Why don’t I start, Jeff? Really the big difference from last year we were at $74 million EBITDA going down to $66 million is really two things; the transponder cost and in our last press release we indicated that there are $2 million a month, so that people could model that and then in addition to that we have network fee increases. And so that really is -- there’s some other things that net there through but that really accounts for the difference.

In terms of the next quarter we expect a marginal improvement. We do have some rate and packaging changes that we are going to be making and we are also going to be taking advantage of revenue from rental equipment from customers. So I think we were kind of surprised at where analysts came out on this and there is really not much change from Q4 to Q1 either.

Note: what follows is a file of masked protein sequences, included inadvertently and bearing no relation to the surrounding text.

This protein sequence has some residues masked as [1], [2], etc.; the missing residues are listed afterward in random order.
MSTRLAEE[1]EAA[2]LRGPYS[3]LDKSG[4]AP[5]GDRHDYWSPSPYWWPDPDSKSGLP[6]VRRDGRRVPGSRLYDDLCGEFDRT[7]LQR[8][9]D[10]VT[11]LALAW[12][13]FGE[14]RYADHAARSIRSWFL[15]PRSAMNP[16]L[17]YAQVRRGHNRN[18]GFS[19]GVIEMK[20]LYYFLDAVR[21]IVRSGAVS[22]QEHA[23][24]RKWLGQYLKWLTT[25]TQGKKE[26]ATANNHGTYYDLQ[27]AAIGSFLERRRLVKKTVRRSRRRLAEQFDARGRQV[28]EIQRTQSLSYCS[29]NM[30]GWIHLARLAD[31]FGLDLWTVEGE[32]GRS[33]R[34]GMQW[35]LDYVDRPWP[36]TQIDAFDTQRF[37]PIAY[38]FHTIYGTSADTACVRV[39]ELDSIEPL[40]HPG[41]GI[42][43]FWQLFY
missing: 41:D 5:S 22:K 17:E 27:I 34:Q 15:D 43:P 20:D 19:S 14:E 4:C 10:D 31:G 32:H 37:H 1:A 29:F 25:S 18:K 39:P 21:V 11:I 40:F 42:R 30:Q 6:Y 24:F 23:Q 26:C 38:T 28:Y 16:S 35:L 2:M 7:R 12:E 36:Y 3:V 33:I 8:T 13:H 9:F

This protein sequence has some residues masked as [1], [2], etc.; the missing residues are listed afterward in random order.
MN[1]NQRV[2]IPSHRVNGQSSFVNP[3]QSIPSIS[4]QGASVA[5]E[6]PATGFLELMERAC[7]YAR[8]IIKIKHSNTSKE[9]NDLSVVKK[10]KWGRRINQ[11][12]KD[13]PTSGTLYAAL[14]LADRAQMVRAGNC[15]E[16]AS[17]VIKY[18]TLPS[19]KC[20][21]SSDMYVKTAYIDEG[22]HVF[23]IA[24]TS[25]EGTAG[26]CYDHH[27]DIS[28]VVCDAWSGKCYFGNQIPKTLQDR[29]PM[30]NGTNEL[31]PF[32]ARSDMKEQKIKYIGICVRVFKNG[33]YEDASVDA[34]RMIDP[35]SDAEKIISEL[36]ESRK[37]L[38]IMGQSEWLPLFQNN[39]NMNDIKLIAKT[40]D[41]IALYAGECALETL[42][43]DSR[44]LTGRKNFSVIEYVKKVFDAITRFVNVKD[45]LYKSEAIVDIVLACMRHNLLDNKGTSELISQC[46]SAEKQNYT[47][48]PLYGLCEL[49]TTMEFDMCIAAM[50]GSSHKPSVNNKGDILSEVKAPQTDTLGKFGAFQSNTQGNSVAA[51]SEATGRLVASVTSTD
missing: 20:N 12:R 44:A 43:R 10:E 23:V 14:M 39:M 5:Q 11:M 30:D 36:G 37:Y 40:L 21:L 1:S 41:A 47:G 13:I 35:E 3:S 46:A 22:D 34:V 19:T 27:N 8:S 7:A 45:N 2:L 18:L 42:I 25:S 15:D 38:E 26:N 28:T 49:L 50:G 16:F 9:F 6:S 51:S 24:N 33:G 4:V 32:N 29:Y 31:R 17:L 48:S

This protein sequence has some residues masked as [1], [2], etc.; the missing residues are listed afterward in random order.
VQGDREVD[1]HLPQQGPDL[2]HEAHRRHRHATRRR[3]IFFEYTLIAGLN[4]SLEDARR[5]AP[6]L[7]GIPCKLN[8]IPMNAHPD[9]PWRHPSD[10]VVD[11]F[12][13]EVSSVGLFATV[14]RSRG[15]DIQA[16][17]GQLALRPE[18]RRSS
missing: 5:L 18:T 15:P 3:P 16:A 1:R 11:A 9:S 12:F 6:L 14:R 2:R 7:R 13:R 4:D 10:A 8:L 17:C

Jay Mehr

Yeah and it’s Jay following-up on Steve's comments and I think you start to build from there. Your question about exposure, Jeff, for sure the majority of our customers are rural although we are certainly not immune to competition as these numbers suggest. And in general terms if you want to go one-third, two-third with two-thirds rural in our customer base. Nationally I think that’s the right way to think about the business, because we are primarily rural the losses that we are seeing were competitive not substitution.

That having been said we have a new management team we are completely focused, we are focused on rural and underserved communities, we’ve got a great product offering, we’ve got strong customer staff scores continuing. And so I think we have an opportunity to rebuild from here.

Jeffrey Fan - Scotiabank